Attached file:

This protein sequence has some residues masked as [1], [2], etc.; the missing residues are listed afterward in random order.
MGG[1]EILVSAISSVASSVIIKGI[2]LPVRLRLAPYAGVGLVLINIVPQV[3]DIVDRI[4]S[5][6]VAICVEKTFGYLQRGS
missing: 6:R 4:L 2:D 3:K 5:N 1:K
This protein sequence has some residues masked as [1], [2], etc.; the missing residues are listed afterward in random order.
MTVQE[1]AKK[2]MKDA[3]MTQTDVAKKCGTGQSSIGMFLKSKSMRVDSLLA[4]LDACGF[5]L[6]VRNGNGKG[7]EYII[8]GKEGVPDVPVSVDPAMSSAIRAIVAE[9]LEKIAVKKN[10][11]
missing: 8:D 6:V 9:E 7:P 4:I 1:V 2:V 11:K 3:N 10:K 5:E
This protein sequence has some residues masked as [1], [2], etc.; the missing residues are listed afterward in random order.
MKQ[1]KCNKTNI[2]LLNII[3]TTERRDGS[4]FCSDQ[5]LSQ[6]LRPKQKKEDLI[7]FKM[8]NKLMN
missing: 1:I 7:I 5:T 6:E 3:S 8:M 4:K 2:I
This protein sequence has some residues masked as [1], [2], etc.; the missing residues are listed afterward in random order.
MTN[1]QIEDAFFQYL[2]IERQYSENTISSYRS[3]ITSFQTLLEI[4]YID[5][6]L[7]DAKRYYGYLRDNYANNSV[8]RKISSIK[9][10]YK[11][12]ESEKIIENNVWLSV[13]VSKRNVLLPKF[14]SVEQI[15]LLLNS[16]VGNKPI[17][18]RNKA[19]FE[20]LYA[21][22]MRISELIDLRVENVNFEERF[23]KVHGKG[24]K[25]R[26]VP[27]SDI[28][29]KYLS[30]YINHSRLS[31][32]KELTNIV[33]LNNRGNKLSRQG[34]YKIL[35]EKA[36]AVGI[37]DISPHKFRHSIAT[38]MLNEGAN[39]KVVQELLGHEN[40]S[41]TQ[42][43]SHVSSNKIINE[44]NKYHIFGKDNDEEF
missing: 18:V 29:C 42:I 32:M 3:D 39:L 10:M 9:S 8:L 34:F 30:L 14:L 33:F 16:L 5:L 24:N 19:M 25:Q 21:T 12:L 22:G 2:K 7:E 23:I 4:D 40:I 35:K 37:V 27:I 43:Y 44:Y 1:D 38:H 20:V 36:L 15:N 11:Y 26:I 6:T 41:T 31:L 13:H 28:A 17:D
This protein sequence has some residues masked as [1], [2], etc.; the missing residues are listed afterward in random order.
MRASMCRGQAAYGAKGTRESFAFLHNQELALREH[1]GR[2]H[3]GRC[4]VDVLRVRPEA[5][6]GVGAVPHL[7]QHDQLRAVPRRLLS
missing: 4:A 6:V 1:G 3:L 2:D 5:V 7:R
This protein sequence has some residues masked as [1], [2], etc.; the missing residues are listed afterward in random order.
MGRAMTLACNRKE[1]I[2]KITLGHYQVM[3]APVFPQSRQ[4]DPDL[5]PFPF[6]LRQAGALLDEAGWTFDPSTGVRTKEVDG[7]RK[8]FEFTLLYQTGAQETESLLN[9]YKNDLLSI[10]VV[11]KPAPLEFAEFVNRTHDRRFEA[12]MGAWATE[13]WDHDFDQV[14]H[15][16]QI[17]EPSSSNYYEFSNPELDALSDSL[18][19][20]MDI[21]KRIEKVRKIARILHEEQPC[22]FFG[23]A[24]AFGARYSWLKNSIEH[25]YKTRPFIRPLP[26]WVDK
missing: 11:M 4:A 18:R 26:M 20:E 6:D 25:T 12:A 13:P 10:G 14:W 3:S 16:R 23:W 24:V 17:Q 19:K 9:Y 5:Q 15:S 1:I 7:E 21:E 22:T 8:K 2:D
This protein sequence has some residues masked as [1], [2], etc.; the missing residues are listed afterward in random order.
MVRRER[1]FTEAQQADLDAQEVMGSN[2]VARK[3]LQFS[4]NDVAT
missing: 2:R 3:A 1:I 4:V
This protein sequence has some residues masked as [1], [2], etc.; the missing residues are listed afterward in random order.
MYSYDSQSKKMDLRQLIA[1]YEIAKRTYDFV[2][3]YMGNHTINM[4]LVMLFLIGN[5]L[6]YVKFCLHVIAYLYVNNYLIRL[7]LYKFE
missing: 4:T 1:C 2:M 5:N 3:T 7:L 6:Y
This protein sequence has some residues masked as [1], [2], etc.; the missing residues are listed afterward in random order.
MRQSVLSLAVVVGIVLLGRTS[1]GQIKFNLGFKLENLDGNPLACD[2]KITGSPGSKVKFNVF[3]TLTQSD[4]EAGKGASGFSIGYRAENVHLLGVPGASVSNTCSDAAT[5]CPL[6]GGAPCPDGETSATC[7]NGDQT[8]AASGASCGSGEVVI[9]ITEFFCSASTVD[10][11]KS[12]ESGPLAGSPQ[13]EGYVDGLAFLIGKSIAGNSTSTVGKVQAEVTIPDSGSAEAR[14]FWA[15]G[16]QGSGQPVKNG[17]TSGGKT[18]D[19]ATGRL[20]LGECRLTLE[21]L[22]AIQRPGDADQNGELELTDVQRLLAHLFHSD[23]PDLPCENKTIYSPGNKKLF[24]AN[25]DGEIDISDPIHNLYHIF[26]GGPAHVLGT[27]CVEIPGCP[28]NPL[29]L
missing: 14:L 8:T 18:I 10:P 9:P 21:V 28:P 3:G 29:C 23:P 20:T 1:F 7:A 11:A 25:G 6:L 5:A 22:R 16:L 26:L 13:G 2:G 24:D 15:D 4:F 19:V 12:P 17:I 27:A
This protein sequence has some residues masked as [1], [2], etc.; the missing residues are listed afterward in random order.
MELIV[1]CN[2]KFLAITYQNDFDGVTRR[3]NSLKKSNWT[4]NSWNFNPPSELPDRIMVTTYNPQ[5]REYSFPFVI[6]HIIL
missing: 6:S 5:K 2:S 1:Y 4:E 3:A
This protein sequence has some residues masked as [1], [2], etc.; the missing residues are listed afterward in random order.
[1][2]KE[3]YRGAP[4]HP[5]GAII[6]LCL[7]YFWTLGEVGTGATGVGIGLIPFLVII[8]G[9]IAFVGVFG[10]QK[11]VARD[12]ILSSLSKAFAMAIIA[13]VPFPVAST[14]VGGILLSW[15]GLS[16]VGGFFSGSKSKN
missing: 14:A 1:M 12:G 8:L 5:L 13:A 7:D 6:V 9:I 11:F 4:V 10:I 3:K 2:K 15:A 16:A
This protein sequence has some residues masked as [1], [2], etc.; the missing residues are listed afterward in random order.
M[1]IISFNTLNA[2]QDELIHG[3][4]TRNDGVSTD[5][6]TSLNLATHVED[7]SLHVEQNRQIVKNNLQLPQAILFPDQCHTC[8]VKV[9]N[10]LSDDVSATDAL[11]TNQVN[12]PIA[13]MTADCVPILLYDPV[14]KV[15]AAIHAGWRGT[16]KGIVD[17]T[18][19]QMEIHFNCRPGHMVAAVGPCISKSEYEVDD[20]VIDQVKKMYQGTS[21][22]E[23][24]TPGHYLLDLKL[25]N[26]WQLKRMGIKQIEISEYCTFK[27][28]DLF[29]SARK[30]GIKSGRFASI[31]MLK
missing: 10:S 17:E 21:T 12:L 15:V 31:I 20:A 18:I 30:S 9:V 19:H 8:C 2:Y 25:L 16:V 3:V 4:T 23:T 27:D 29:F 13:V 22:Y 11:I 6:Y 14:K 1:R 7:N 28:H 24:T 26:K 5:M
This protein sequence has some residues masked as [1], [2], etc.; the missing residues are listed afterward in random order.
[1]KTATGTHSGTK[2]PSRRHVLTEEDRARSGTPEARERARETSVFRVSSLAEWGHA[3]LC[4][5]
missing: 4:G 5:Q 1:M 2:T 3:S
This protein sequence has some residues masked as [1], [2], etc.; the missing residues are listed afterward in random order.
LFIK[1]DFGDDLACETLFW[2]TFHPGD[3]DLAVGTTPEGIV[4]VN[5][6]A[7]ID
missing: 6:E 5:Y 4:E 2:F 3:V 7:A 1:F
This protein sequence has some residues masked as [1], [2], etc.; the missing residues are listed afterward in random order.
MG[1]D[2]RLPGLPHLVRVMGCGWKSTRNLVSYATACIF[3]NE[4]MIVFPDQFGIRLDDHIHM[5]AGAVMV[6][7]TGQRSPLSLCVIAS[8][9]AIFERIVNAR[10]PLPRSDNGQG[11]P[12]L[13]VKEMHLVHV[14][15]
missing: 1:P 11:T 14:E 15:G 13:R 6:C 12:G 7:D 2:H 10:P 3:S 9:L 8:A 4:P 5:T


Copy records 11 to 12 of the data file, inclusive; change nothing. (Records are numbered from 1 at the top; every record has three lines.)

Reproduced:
This protein sequence has some residues masked as [1], [2], etc.; the missing residues are listed afterward in random order.
[1][2]KE[3]YRGAP[4]HP[5]GAII[6]LCL[7]YFWTLGEVGTGATGVGIGLIPFLVII[8]G[9]IAFVGVFG[10]QK[11]VARD[12]ILSSLSKAFAMAIIA[13]VPFPVAST[14]VGGILLSW[15]GLS[16]VGGFFSGSKSKN
missing: 14:A 1:M 12:G 8:L 5:L 13:A 7:D 6:V 9:I 11:F 4:V 10:I 3:K 2:K 15:A 16:A
This protein sequence has some residues masked as [1], [2], etc.; the missing residues are listed afterward in random order.
M[1]IISFNTLNA[2]QDELIHG[3][4]TRNDGVSTD[5][6]TSLNLATHVED[7]SLHVEQNRQIVKNNLQLPQAILFPDQCHTC[8]VKV[9]N[10]LSDDVSATDAL[11]TNQVN[12]PIA[13]MTADCVPILLYDPV[14]KV[15]AAIHAGWRGT[16]KGIVD[17]T[18][19]QMEIHFNCRPGHMVAAVGPCISKSEYEVDD[20]VIDQVKKMYQGTS[21][22]E[23][24]TPGHYLLDLKL[25]N[26]WQLKRMGIKQIEISEYCTFK[27][28]DLF[29]SARK[30]GIKSGRFASI[31]MLK
missing: 10:S 17:E 21:T 12:L 15:V 31:I 20:A 18:I 30:S 9:V 19:H 8:C 2:Y 25:L 16:V 3:V 4:T 23:T 27:D 29:F 13:V 22:Y 11:I 6:Y 14:K 1:R 7:N 28:H 24:T 26:K 5:M